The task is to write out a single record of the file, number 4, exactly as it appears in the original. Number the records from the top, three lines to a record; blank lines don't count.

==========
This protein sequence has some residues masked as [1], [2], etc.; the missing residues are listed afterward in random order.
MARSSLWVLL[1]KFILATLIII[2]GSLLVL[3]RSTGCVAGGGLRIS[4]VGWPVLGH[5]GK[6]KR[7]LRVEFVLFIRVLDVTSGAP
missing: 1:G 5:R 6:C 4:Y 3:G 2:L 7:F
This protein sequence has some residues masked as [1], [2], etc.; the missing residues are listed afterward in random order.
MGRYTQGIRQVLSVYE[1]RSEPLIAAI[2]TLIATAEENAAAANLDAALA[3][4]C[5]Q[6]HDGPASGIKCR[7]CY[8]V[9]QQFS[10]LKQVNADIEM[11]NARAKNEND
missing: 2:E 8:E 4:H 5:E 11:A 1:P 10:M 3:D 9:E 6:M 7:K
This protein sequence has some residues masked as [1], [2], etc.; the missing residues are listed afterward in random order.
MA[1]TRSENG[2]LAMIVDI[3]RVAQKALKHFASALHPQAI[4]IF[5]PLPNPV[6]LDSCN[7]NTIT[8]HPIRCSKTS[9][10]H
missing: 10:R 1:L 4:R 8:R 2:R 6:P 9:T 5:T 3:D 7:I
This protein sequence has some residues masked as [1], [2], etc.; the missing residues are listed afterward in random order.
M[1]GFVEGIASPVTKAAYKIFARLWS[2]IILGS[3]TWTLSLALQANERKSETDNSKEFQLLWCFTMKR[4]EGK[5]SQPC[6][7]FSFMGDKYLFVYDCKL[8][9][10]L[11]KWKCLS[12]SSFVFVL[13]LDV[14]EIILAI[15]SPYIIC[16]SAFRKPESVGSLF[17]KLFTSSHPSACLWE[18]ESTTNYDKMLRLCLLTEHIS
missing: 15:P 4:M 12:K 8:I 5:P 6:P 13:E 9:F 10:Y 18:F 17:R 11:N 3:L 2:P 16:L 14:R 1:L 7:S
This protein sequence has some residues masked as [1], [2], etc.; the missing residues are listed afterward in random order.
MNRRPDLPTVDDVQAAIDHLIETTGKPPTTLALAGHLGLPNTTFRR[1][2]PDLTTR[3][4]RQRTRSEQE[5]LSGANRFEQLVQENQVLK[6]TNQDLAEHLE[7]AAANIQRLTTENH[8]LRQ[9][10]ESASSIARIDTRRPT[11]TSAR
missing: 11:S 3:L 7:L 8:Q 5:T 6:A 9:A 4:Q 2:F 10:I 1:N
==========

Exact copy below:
This protein sequence has some residues masked as [1], [2], etc.; the missing residues are listed afterward in random order.
M[1]GFVEGIASPVTKAAYKIFARLWS[2]IILGS[3]TWTLSLALQANERKSETDNSKEFQLLWCFTMKR[4]EGK[5]SQPC[6][7]FSFMGDKYLFVYDCKL[8][9][10]L[11]KWKCLS[12]SSFVFVL[13]LDV[14]EIILAI[15]SPYIIC[16]SAFRKPESVGSLF[17]KLFTSSHPSACLWE[18]ESTTNYDKMLRLCLLTEHIS
missing: 15:P 4:M 12:K 8:I 5:P 6:P 13:E 9:F 10:Y 18:F 17:R 11:N 3:L 2:P 16:L 14:R 1:L 7:S